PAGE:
Brutal – Episode 3

Ten days after the incident I’m beginning to feel a lot better. That’s a good thing, because although I don’t know it yet, after the mugging and the operation I’m about to go through another brutal and testing experience. 

Poker Stars have a special promotion in May for UK based players. They will upgrade your VIP level one notch above whatever status you achieve in this month. I need to earn 7,500 points to achieve Supernova status. This represents a great leapfrog forward in the capacity to earn cashback and other bonuses in the future, and is really too good an opportunity to miss. To achieve my goal I will need to play a couple of hundred single table tournaments.

I start work in earnest on the Monday, playing a few $60 turbo 6 max tournaments at a time. The top two places in these tournaments pay, and I have a successful history playing this format. I run bad and fail to cash in thirteen of the fourteen tournaments I play. When you’re playing turbos, the swings happen quickly. A good run is a rush and a bad run leaves you feeling stunned. I’m stunned. I turn the computer off and rest. 

On Tuesday I begin by playing a set of 8 tournaments and lose 7 of them! I’m a little angry and shocked at how bad I’m running. If I was playing at a higher level I would be thousands of dollars in the hole. This is the worst run of sit-and-gos I’ve ever experienced. I take a break and resilience kicks in. I have a clear goal that I need to achieve. Although I’ve lost money I have earned about one-third of the points I need. I have a few days left in May to get them. I want to complete this goal by Thursday night, to give me the opportunity to visit friends in Stoke on Friday and Saturday. As well as becoming Supernova, the goal is also to continue playing well when things are going bad.

Running bad means two things are happening again and again. Firstly you are getting all your chips in as a favourite then getting outdrawn. Secondly you make a strong hand when your opponent has a stronger hand.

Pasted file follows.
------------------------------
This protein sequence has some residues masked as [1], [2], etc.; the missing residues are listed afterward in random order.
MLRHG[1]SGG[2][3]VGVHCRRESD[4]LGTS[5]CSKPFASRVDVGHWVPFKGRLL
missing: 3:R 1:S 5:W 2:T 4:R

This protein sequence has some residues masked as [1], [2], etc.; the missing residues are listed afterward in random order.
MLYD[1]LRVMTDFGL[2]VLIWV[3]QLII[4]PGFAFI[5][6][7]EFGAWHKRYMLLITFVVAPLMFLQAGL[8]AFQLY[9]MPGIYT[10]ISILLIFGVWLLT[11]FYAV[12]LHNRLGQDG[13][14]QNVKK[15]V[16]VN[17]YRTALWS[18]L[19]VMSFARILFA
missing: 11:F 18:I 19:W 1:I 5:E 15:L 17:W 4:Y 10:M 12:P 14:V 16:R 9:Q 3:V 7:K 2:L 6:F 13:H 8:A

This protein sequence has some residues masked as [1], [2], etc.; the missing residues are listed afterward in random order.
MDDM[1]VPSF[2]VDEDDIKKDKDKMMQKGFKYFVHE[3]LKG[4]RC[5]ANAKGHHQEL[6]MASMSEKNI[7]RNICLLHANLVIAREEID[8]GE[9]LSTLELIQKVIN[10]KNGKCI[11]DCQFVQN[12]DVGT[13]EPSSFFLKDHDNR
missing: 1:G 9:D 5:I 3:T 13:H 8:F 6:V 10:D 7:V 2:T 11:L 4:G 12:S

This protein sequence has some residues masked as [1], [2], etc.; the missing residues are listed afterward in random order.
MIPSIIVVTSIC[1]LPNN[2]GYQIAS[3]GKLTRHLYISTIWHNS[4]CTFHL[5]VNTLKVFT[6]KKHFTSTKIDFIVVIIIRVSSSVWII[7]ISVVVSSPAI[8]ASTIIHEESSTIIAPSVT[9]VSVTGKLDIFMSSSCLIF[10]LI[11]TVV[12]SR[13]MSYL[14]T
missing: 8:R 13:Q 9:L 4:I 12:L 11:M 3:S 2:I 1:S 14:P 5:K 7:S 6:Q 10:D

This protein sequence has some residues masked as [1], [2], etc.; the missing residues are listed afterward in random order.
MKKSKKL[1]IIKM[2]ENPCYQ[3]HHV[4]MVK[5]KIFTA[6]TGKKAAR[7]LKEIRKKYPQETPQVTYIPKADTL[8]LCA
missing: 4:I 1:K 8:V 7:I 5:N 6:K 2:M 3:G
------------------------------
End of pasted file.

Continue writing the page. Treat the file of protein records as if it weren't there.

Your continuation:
Looking for positives – this bad run gives me a great opportunity to become mentally stronger as a player. Getting my money in as a big favourite and losing really highlights the poor standard of play displayed by my opponents, which shows that I can expect to win at this game. Also running bad makes you search a bit harder for leaks in your play. 

I change my game a little when I continue to run rags into riches – pushing a short stack into one or two players when I hold rags and expect them to fold. They keep showing up with a decent hand and I realise I can get a just a little bit shorter or have some kind of a hand before being this desperate. I also notice that I’m not a great multi-tabler. When playing more than four games at a time its hard to know the individual tendencies of each player, and it feels less like playing against humans. Playing more tables also gives me less time to think through every hand carefully.

I make a couple of mistakes which lead me to question whether I am mentally 100% yet. On one occasion something on the screen obscures my cards and I play a whole hand with AJ when I actually hold JJ. Another time I get frustrated at the end of a sit n go and shove all in holding second pair when my opponent’s raise tells me that he has at least top pair. Also I notice that I’m becoming irritated at losing more than one game in succession. I remind myself that in the larger scheme of things, the outcome of a few sit-n-gos is almost irrelevant. 

I’m reminded of what a player once told me about how one  separates the good players from the bad players. Its not how you win that’s important, its how you lose. Anyone can play well when things are going good and the cards fall into place. When things are not going well, the good players keep their heads and the bad players lose their heads. The good players keep playing well and lose the minimum. The bad players start moaning and groaning. They forget about winning and start to let go, finding ways to give up. Getting angry or going on tilt is just a way of giving up when things get tough. Its weak. 

I put on the theme from Rocky and turn the speakers up. 

I plough forward, playing a set of four tables at a time and taking a break after each set. I continue to lose. I continue to stay positive. Wednesday comes and gos. I’ve lost every day for a week, but I’m closing in on my points target. 

I enter a load of results into my spreadsheet and it looks wrong, like I’ve made a load of duplicate entries. In fact I have whiffed that many sit-n-gos. 

I kick Thursday off in familiar style by losing a couple of tournaments and then… 

‘I knew it… I knew I was alright.’ 

Lose, lose, lose becomes win, win, win. Throughout the afternoon and the evening I go on a sick run of cards and a large upswing. I feel that my response to the downswing of the last few days has laid the foundation for today, enabling me to get the maximum when things finally started to go right. I finish in profit for the week and with Supernova status secured. More importantly, I’m back to nearly full health as a person and I’m a stronger poker player.

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